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We reaffirm our commitment to the Global Partnership against the Proliferation of Weapons and Materials of Mass Destruction as set out in the 2002 Kananaskis G8 Summit documents. Since 2002, the Global Partnership has become a large-scale international initiative which has contributed to the enhancement of international security and stability. The past year has witnessed continuing progress in turning initial pledges into projects and activities. The destruction of chemical weapons, dismantlement of decommissioned nuclear submarines, the disposition of fissile materials and the employment of former weapons scientists were identified as priorities at Kananaskis. We reaffirm our commitment to support priority projects under this initiative, initially in Russia.
International assistance in the construction of chemical weapons destruction facilities was recognized at Kananaskis as a key requirement to help Russia to eliminate its stockpiles of chemical weapons, pursuant to its obligations under the Chemical Weapons Convention (CWC). Two chemical weapons destruction facilities have been built with international assistance. The facility at Gorny, operated from 2002-2005 and destroyed all 1142 tons of chemical weapons stored at this facility. Assistance was provided by the EU, Finland, Germany, the Netherlands and Poland. The facility at Kambarka has become operational by the end of December, 2005 and destroyed until now appr. 3.200 t. It has been built with assistance of the EU, Finland, Germany, the Netherlands, Sweden and Switzerland. Work has also advanced on the construction of the facility at Shchuch'ye, involving Belgium, Canada, the Czech Republic, the EU, France, Ireland, Italy, the Netherlands, New Zealand, Norway, Sweden, Switzerland, the UK and the US. This facility is scheduled to become operational in 2008. Germany, Italy and Switzerland will provide assistance for the construction of the chemical weapons destruction facility at Pochep. Switzerland will also provide assistance for the construction of facility at Leonidovka and has already provided funds for the facility at Maradykovsky. Canada and the UK have committed funds for the construction of the facility at Kizner.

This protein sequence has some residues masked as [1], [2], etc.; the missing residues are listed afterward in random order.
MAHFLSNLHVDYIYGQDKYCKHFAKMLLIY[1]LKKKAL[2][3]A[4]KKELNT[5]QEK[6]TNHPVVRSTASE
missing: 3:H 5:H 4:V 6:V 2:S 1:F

Dismantlement of nuclear submarines withdrawn from the Russian Navy is another priority area identified at Kananaskis. This is a complex activity, including transport of the submarines, defuelling, dismantlement and safe storage of the reactor compartments. Substantial progress has been made since 2002, with 69 submarines dismantled, including 21 with foreign assistance from Canada, Japan, Norway, the UK and the US. The activities have mainly taken place in the North West of Russia while they have also taken place in the Russian Far East. In addition to the dismantlement of submarines, the Global Partnership projects also addressed the development of infrastructure to ensure nuclear material from the dismantlement process is made safe and secure. Key projects underway include: the German-financed construction of a land based long-term interim storage facility at Sayda Bay which became operational in July 2006. In the second phase of the GP this project will be extended with the construction of a radioactive waste management and storage facility at Sayda Bay. The rehabilitation of the temporary storage facility for spent nuclear fuel at Andreeva Bay funded by the Norway, Sweden and the UK; the launching of the rehabilitation of Gremikha former naval base funded by the EU, France and the EBRD; refitting of the nuclear waste incinerator in Zvezdochka shipyard funded by France; a multi-use naval vessel for the transport of nuclear (and related) materials funded by Italy; and a Spent Nuclear Fuel storage facility at the Atomflot site, Murmansk funded by the UK. Canada funded environmental improvements at Zvezdochka. The parties continue to use successfully the Framework Agreement on a Multilateral Nuclear Environment Programme in the Russian Federation, which provided the basis for the implementation of the Northern Dimensional Environmental Programme's (NDEP) "Nuclear Window", that includes a number of nuclear multilateral and bilateral projects, such as rehabilitation programmes at Gremikha funded by France, the NDEP and the EU.